> news:Ws%zc.12809$Y3.7219@newsread2.news.atl.earthl ink.net...
> > I'll second that. If you don't need to replace the axle right now,

just
> > pop the lower ball joint and pull the axle out of the transmission. Be
> > careful of the CV joints and boots when you're moving things around.
> >
> > My dad and I replaced the axles on my Accord long before the

> transmission.
> > We had the same problem. It was worst on the driver's side. You know,

> once
> > you get the head off you're not clear. That bolt is seized into a

> hardened
> > steel sheath in the bushing. That sheath meets the fork so it will
> > seriously hinder your attempts to cut that part of the bolt to get the

> fork
> > off. My dad used an angle grinder but that took metal off the fork.

This
> > is the only "choice of materials" failure I've seen on these cars but it
> > sure is tough to deal with.
> >
> > You probably know this already, but that bushing is press fit. I

think
> it
> > is supposed to need 16,000 lbs. to press it into the lower control arm.
> > Dealers often just replace the arm, which comes with the inner and outer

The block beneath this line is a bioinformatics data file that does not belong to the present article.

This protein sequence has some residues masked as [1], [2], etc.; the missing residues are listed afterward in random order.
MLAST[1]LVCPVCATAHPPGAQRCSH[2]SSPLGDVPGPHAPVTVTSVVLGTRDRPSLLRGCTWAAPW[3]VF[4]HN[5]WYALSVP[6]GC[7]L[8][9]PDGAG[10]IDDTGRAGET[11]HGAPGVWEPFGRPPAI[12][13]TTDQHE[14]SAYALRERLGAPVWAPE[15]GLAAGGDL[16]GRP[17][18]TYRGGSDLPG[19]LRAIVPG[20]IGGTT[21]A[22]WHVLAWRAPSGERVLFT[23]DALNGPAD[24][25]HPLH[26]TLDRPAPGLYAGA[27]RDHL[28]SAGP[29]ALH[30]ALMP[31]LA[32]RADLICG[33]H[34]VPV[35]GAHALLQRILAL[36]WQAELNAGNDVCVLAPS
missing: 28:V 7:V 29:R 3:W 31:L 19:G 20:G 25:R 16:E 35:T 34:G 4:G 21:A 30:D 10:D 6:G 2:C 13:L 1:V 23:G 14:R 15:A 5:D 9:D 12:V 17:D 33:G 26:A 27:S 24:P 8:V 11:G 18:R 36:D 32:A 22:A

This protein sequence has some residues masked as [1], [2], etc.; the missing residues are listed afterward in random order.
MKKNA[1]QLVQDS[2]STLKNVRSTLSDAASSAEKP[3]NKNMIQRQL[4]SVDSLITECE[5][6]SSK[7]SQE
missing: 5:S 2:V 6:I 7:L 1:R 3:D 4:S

> > bushings already installed. I believe the inner CV joint is a roller

> joint.
> > It has 3 wheels that fit into rectangular tracks to allow tilt and

lateral
> > motion. The set of wheels attach to the axle. I believe they fit

through
> > the fork. The outer shell of the inner joint does not. I have not done
> > this, but I believe you can take the large clip off the boot and just

> slide
> > the joint apart and pull the axle through the fork. If you have the

tool
> > and a clip you can get the new one on by backtracking your steps. Just

> make
> > sure the fork and everything is real clean so you don't get sand in the
> > grease.
> >
> > Hope this helps,
> > Aron
> >
> >
> > "Honda Doc" <tophondadoc@hotmail.nospam.com> wrote in message